Aldermen tuning up vehicle policy

NASHUA – Aldermen are lining up to file legislation dealing with the use of city vehicles, as the repercussions continue from Mayor Bernie Streeter being charged with leaving the scene of an accident while he was behind the wheel of a city-leased car.

Three more ordinances dealing with city vehicles are to be introduced Tuesday for the Board of Aldermen’s consideration, and likely will be sent to one of the board’s committees for discussion. One would require city seals to be “clearly and proudly displayed” on city vehicles, and the others would restrict the use of city cars outside of business hours.

Streeter is accused of leaving the scene of a minor collision in Manchester in October involving the 2002 Ford Crown Victoria the city leased for his office and a Queen City Taxi cab.

After investigating, police charged Streeter, 69, with conduct after an accident, a misdemeanor punishable by up to a year in jail. He is scheduled to appear in Manchester District Court for a pretrial conference Dec. 30, but no trial date has been set.

Manchester police charge Streeter had words with the cabbie, but left without identifying himself or providing insurance information. Police towed the city car, which Streeter had parked in the private parking lot of an apartment building near the Verizon Wireless Arena.

The collision took place on a Saturday morning in October, and Streeter was in Manchester to attend the circus, according to the police report.

Alderman-at-Large Paula Johnson sponsored the first ordinance related to the mayor’s car in November.

Her first proposal would have restricted use of the mayor’s car for only “business-related purposes, which shall not include commuting to and from home.” The measure was referred to the aldermanic Personnel/Administrative Affairs Committee, which has not held a hearing on it yet.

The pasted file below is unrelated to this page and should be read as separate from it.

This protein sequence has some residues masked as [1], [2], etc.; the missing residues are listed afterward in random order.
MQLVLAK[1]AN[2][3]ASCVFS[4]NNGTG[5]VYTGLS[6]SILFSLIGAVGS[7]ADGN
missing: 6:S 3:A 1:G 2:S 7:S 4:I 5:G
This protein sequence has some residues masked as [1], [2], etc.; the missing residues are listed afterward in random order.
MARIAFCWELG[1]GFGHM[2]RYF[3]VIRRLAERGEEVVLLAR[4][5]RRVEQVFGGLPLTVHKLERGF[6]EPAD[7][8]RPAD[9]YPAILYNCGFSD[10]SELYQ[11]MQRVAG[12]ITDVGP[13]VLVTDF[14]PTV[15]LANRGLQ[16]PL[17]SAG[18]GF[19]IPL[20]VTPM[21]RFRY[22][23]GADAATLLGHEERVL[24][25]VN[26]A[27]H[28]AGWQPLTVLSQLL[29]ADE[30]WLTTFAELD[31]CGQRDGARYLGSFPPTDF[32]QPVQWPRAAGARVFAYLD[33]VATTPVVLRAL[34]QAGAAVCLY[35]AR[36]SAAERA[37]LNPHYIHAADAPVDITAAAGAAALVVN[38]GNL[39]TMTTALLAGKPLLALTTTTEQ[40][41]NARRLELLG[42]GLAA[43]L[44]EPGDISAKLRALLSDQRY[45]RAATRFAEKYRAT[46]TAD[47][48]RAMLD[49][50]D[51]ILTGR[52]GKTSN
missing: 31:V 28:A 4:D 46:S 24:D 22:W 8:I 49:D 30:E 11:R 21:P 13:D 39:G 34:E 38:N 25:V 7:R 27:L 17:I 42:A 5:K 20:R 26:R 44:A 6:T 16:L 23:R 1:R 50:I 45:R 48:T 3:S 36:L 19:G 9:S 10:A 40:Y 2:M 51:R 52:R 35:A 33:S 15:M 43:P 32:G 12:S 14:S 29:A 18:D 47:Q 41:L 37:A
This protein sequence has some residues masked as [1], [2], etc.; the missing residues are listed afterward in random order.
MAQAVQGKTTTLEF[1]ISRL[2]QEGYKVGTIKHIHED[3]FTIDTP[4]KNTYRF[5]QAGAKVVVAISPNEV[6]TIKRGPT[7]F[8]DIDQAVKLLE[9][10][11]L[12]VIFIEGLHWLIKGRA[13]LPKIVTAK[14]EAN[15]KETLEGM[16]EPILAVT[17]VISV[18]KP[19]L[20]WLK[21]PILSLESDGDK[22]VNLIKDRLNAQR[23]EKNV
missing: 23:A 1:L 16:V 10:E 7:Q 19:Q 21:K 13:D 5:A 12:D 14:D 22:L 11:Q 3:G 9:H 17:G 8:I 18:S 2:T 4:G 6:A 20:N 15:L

Johnson is now proposing to broaden the prohibition to include all city officials or employees. Her latest proposal would ban taking home a city vehicle after a workday “for any reason,” according to the proposed ordinance.

Ward 3 Alderman Kevin Gage is offering a competing ordinance that is more flexible.

Gage would allow some high-ranking city officials, including the mayor, the police and fire chiefs and their deputies, the public works director, and the on-call public works foreman, to take home a city vehicle.

Alderman-at-Large David Deane has sponsored an ordinance to make city vehicles more easily identifiable.

Deane said his legislation is not a response to Streeter’s fender-bender, but rather is meant to allow taxpayers to identify the vehicles they helped purchase. The proposed ordinance would require all vehicles owned or leased by the city to be affixed with a copy of the city seal.

The seal would be at least 10 inches in diameter “so that it may be clearly and proudly displayed,” according to the ordinance. The proposal states that dark-colored cars would carry white seals and light-colored cars would carry dark seals.

“They are readily available. I believe we have them in stock in the Street Department,” Deane said.

The ordinance makes an exception for cars used by the Nashua Police Department.